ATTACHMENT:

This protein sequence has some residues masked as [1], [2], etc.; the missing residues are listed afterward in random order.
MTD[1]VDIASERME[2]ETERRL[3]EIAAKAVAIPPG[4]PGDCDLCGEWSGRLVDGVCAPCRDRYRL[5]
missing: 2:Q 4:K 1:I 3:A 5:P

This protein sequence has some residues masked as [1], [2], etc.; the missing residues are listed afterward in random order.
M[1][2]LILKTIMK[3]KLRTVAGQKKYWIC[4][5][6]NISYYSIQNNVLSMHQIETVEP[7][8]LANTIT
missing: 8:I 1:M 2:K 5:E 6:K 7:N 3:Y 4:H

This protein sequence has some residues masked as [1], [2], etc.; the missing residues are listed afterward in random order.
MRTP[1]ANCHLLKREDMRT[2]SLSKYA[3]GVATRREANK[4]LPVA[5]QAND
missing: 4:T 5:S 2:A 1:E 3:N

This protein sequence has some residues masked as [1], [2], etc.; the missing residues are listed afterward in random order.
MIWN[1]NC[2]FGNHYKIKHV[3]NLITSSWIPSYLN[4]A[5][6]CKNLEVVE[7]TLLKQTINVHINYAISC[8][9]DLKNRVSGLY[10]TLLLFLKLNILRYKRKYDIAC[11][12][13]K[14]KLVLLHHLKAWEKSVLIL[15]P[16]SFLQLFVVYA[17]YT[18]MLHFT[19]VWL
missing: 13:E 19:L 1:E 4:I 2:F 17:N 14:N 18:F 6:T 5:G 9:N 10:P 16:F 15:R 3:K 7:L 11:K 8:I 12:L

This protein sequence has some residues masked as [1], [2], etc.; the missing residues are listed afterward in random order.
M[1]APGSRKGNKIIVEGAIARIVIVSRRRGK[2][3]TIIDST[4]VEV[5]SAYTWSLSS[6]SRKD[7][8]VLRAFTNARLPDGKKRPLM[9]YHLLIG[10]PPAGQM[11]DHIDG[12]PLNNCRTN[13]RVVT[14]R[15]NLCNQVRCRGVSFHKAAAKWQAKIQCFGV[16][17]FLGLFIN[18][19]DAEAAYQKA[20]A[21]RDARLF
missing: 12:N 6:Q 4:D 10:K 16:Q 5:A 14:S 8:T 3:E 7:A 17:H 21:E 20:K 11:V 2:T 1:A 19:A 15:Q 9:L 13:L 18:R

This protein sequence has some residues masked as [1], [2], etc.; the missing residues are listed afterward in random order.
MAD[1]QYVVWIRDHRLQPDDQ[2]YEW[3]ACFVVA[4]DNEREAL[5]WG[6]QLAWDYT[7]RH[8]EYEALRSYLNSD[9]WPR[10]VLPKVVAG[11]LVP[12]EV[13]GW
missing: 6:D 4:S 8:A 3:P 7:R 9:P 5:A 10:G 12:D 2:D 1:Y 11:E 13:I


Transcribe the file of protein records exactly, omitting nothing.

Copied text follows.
This protein sequence has some residues masked as [1], [2], etc.; the missing residues are listed afterward in random order.
MTD[1]VDIASERME[2]ETERRL[3]EIAAKAVAIPPG[4]PGDCDLCGEWSGRLVDGVCAPCRDRYRL[5]
missing: 2:Q 4:K 1:I 3:A 5:P

This protein sequence has some residues masked as [1], [2], etc.; the missing residues are listed afterward in random order.
M[1][2]LILKTIMK[3]KLRTVAGQKKYWIC[4][5][6]NISYYSIQNNVLSMHQIETVEP[7][8]LANTIT
missing: 8:I 1:M 2:K 5:E 6:K 7:N 3:Y 4:H

This protein sequence has some residues masked as [1], [2], etc.; the missing residues are listed afterward in random order.
MRTP[1]ANCHLLKREDMRT[2]SLSKYA[3]GVATRREANK[4]LPVA[5]QAND
missing: 4:T 5:S 2:A 1:E 3:N

This protein sequence has some residues masked as [1], [2], etc.; the missing residues are listed afterward in random order.
MIWN[1]NC[2]FGNHYKIKHV[3]NLITSSWIPSYLN[4]A[5][6]CKNLEVVE[7]TLLKQTINVHINYAISC[8][9]DLKNRVSGLY[10]TLLLFLKLNILRYKRKYDIAC[11][12][13]K[14]KLVLLHHLKAWEKSVLIL[15]P[16]SFLQLFVVYA[17]YT[18]MLHFT[19]VWL
missing: 13:E 19:L 1:E 4:I 2:F 17:N 14:N 18:F 6:T 5:G 9:N 10:P 16:F 15:R 3:K 7:L 11:K 8:I 12:L

This protein sequence has some residues masked as [1], [2], etc.; the missing residues are listed afterward in random order.
M[1]APGSRKGNKIIVEGAIARIVIVSRRRGK[2][3]TIIDST[4]VEV[5]SAYTWSLSS[6]SRKD[7][8]VLRAFTNARLPDGKKRPLM[9]YHLLIG[10]PPAGQM[11]DHIDG[12]PLNNCRTN[13]RVVT[14]R[15]NLCNQVRCRGVSFHKAAAKWQAKIQCFGV[16][17]FLGLFIN[18][19]DAEAAYQKA[20]A[21]RDARLF
missing: 12:N 6:Q 4:D 10:K 16:Q 5:A 14:S 8:T 3:E 7:A 17:H 21:E 20:K 11:V 2:T 1:A 19:A 15:Q 9:L 13:L 18:R

This protein sequence has some residues masked as [1], [2], etc.; the missing residues are listed afterward in random order.
MAD[1]QYVVWIRDHRLQPDDQ[2]YEW[3]ACFVVA[4]DNEREAL[5]WG[6]QLAWDYT[7]RH[8]EYEALRSYLNSD[9]WPR[10]VLPKVVAG[11]LVP[12]EV[13]GW
missing: 6:D 4:S 8:A 3:P 7:R 9:P 5:A 10:G 12:D 2:D 1:Y 11:E 13:I